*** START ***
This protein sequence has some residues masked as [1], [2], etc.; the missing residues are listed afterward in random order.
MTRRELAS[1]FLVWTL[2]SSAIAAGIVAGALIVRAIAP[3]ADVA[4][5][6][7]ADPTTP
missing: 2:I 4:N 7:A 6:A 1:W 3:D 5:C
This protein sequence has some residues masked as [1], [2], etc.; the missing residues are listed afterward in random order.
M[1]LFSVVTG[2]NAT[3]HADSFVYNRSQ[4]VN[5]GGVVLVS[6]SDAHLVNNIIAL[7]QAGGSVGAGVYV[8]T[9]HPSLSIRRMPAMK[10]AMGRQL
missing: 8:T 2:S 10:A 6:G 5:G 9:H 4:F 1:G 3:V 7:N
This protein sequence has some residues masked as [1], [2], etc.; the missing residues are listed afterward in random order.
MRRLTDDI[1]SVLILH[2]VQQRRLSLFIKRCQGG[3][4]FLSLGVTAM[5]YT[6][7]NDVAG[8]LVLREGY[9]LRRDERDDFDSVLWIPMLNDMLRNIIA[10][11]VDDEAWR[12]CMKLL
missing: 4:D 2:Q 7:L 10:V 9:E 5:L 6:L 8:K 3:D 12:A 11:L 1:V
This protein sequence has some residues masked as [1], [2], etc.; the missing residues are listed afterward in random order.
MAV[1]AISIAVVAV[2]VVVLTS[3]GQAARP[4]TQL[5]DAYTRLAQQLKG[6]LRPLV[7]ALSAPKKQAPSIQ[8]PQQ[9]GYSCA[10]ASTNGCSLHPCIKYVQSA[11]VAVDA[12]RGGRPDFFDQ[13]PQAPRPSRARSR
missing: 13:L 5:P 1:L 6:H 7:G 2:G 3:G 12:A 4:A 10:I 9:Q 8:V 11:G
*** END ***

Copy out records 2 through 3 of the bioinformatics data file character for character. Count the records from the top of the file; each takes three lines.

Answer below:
This protein sequence has some residues masked as [1], [2], etc.; the missing residues are listed afterward in random order.
M[1]LFSVVTG[2]NAT[3]HADSFVYNRSQ[4]VN[5]GGVVLVS[6]SDAHLVNNIIAL[7]QAGGSVGAGVYV[8]T[9]HPSLSIRRMPAMK[10]AMGRQL
missing: 8:T 2:S 10:A 6:G 5:G 9:H 4:F 1:G 3:V 7:N
This protein sequence has some residues masked as [1], [2], etc.; the missing residues are listed afterward in random order.
MRRLTDDI[1]SVLILH[2]VQQRRLSLFIKRCQGG[3][4]FLSLGVTAM[5]YT[6][7]NDVAG[8]LVLREGY[9]LRRDERDDFDSVLWIPMLNDMLRNIIA[10][11]VDDEAWR[12]CMKLL
missing: 4:D 2:Q 7:L 10:V 9:E 5:L 6:L 8:K 3:D 12:A 11:L 1:V